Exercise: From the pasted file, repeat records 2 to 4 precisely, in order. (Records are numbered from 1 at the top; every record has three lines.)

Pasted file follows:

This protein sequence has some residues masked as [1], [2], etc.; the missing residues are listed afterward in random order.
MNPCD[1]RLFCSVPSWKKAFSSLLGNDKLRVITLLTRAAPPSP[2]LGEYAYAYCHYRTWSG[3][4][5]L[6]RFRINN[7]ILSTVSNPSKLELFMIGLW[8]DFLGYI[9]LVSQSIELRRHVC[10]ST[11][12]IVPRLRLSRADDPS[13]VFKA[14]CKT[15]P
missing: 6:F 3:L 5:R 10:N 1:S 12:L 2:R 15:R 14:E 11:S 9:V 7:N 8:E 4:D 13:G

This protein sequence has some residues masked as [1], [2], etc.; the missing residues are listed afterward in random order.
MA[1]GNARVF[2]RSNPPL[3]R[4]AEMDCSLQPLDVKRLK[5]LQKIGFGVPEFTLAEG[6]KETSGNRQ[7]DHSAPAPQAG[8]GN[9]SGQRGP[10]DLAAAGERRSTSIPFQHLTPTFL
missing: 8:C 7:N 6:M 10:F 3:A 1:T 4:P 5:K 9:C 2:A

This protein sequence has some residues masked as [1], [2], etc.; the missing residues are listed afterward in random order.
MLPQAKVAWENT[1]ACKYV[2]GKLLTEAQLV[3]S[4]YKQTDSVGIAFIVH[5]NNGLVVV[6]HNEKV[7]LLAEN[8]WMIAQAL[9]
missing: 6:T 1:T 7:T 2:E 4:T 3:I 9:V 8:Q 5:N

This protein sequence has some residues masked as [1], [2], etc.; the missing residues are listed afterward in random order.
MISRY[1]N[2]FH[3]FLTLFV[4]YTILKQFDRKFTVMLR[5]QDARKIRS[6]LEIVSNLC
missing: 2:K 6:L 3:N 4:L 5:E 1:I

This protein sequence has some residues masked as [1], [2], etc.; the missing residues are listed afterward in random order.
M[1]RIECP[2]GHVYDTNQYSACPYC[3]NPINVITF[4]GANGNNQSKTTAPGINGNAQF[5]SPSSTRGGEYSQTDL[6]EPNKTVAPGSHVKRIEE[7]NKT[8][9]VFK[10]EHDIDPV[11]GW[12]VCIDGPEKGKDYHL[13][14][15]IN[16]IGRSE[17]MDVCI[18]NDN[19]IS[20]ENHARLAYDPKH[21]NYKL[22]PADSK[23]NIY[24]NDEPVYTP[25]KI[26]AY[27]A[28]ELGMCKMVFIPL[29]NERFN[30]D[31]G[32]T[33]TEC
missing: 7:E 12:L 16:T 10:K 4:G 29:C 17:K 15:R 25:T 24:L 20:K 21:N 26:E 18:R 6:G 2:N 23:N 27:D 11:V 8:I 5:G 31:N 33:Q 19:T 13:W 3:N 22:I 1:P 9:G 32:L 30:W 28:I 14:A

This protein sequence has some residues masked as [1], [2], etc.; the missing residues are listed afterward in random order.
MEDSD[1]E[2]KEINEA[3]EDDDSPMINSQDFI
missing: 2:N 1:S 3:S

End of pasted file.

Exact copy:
This protein sequence has some residues masked as [1], [2], etc.; the missing residues are listed afterward in random order.
MA[1]GNARVF[2]RSNPPL[3]R[4]AEMDCSLQPLDVKRLK[5]LQKIGFGVPEFTLAEG[6]KETSGNRQ[7]DHSAPAPQAG[8]GN[9]SGQRGP[10]DLAAAGERRSTSIPFQHLTPTFL
missing: 8:C 7:N 6:M 10:F 3:A 1:T 4:P 5:K 9:C 2:A

This protein sequence has some residues masked as [1], [2], etc.; the missing residues are listed afterward in random order.
MLPQAKVAWENT[1]ACKYV[2]GKLLTEAQLV[3]S[4]YKQTDSVGIAFIVH[5]NNGLVVV[6]HNEKV[7]LLAEN[8]WMIAQAL[9]
missing: 6:T 1:T 7:T 2:E 4:T 3:I 9:V 8:Q 5:N

This protein sequence has some residues masked as [1], [2], etc.; the missing residues are listed afterward in random order.
MISRY[1]N[2]FH[3]FLTLFV[4]YTILKQFDRKFTVMLR[5]QDARKIRS[6]LEIVSNLC
missing: 2:K 6:L 3:N 4:L 5:E 1:I